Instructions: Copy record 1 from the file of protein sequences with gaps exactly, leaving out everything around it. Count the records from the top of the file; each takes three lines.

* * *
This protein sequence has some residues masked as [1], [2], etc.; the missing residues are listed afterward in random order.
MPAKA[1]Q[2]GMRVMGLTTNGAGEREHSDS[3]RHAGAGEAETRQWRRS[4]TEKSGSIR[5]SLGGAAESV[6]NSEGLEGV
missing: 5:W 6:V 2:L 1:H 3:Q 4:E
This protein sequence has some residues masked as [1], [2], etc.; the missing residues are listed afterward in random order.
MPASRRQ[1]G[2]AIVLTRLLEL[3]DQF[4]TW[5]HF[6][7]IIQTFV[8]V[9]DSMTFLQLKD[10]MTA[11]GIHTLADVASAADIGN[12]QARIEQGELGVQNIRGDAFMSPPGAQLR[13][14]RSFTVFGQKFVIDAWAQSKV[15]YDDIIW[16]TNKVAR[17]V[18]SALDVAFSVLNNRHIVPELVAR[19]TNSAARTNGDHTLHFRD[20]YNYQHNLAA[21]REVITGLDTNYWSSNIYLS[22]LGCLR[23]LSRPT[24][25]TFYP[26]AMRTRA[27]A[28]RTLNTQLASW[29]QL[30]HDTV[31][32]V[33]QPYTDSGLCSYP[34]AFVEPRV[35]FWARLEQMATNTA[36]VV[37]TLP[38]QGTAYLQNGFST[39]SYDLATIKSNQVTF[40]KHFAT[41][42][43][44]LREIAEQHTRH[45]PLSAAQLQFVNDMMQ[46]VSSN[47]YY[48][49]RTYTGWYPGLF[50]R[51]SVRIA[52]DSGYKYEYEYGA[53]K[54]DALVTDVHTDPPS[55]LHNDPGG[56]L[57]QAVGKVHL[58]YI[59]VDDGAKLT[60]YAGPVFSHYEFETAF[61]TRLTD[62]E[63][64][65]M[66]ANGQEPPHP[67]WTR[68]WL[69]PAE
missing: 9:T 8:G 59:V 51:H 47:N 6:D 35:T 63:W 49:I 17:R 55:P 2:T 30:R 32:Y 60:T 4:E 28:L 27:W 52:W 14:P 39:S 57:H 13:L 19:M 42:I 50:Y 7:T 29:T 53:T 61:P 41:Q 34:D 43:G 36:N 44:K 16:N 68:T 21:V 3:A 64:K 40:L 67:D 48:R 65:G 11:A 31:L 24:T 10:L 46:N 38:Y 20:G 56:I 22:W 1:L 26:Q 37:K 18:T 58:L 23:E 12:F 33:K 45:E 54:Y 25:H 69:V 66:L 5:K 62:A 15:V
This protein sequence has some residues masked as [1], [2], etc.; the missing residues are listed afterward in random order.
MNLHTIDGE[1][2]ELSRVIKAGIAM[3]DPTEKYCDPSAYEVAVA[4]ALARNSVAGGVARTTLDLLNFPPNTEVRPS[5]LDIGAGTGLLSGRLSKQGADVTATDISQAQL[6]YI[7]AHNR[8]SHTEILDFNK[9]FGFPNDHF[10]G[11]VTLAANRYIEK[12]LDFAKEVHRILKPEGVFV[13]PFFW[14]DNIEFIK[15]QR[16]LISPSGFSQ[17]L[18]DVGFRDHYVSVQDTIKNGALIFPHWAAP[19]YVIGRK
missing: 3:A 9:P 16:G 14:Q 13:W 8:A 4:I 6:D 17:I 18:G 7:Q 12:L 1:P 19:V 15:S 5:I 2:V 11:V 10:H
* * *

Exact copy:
This protein sequence has some residues masked as [1], [2], etc.; the missing residues are listed afterward in random order.
MPAKA[1]Q[2]GMRVMGLTTNGAGEREHSDS[3]RHAGAGEAETRQWRRS[4]TEKSGSIR[5]SLGGAAESV[6]NSEGLEGV
missing: 5:W 6:V 2:L 1:H 3:Q 4:E